When Bob Kane and Sheldon Madoff created Bat-Woman back in 1956, I doubt that they would have expected DC, almost exactly 50 years later, to take a character specifically created to be a love interest for Batman – to fight charges of a homosexual relationship between Batman and Robin, no less! – and turn her into the very thing she was created to disprove. Now she is not only not the love interest of Batman, but a skin tight, glossy leather wearing bright red lipstick lesbian. Welcome to the new diversity of the DC universe.
Batwoman Vol. 1: Hydrology
Collecting: Batwoman #1-5
Writers: J.H. Williams III and W. Haden Blackman
Artist: J.H. Williams III
I admit that I’ve been out of the DC Comics loop for some time, reading only a select few graphic novels from that publisher, so I was unprepared for the sexual orientation of Batwoman. And though I did realize the sexuality inherent in the pulp comic book market – I was a teenager who wanted to buy Marvel Illustrated Swimsuit Edition back in the day – but I didn’t recognize the extent to which graphic sexuality had insinuated itself into the mainstream. Let me be clear here: there are parts of Batwoman that should be considered porn and should have a ban on under 18 purchasers.
Issue 4 for instance has several two paged splash panels where a lone character is fighting for her life all the while inserts show Batwoman, as Kate Kane, undressed to her bra on a bed with another female who then goes down on Batwoman, until she graphically achieves orgasm. (All the while the poor other character in the fight is beaten nearly to death.) Ironically, this issue embodies exactly the concern that Fredric Wertham’s Seduction of the Innocent – a book and movement that nearly brought down American comics for good, and that is credited with the creation of this character in an effort to disprove such allegations – warned of.
This brings me to another point: the comics code authority was used to voluntarily clean up comic books (read: censor them, something I am against), but that so-called authority is no longer in place. Instead a rating system similar to TV’s is now used that aims to give retailers, parents and purchasers an idea of what to expect. This issue received a “Teen+” rating, which is a joke. If DC wants to have a lesbian character and even if they want to produce a comic with graphic sexuality, including sex acts, they have a legal right to do so, but it shouldn’t be under the banner of a Teen+ book and it shouldn’t be marketed through mainstream DC characters off the shelf next to Superman and Batman giving the false impression that this book is like those.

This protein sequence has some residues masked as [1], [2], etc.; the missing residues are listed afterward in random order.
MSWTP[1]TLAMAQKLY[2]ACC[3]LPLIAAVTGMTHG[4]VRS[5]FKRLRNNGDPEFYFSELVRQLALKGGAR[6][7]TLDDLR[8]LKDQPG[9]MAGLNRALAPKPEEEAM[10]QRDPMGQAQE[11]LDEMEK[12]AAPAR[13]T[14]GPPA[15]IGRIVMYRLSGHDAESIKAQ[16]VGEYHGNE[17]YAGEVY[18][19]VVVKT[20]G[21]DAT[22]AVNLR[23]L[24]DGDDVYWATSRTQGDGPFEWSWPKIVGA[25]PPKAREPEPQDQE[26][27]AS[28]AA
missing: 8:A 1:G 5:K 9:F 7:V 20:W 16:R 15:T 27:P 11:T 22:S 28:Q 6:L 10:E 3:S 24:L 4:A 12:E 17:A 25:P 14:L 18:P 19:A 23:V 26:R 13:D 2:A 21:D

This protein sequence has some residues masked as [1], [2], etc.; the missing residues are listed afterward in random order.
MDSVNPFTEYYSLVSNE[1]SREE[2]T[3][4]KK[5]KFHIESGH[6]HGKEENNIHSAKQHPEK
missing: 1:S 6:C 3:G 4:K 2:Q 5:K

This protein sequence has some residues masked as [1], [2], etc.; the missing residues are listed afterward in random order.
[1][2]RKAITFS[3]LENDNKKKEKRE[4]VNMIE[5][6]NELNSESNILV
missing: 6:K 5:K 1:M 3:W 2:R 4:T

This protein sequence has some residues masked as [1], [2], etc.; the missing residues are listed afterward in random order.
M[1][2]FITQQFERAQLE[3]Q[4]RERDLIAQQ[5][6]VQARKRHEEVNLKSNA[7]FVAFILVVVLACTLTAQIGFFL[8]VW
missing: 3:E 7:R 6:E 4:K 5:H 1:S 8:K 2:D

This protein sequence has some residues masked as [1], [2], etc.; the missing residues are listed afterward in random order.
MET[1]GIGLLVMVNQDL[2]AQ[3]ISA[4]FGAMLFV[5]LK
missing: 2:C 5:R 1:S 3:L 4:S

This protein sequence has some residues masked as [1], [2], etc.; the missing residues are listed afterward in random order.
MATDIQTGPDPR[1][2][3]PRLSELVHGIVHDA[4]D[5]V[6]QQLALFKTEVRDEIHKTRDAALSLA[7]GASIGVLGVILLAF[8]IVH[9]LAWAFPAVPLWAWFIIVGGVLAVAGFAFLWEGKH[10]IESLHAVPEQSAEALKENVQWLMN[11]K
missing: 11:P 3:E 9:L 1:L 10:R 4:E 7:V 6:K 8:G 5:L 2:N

Diversity is great. Make new characters that show the racial mix that modern America exhibits. Give us characters that embody heroism while fighting disabilities (like the one DC took away from Barbara Gordan’s Batgirl). But forcing diversity to include actions that people take, like homosexuality, opens the door to other activities that likewise should not be glamorized in graphic novels or comics, like for instance bestiality (Beast Boy would be a natural candidate here). Just because a segment of the population exists doesn’t mean that the segment should have a character that popularizes their pastimes.
The worst part? All this overt sexuality and appealing to so-called diversity is distracting for a title that is superbly drawn by J.H. Williams III with a creepy, deep storyline from Williams and W. Haden Blackman that crosses over several other titles and characters, including Batman and the Teen Titans. That DC felt the need to muddy the waters of a great story with these sad side shows mystifies.
There is no way that I would recommend this trade paperback or the ongoing comic series. It is a cheap attempt to sell comics to hormonal male readers by showcasing nudity, overt sexuality and borderline porn. Shame on DC for publishing this as a Teen+ title.
Scott Asher is the Editor-in-Chief of BookGateway.com. His personal blog is AshertopiA – a land flowing with milk and honey… and a lot of sticky people where he cartoons and writes on Christianity, Zombies, and anything else he wants to.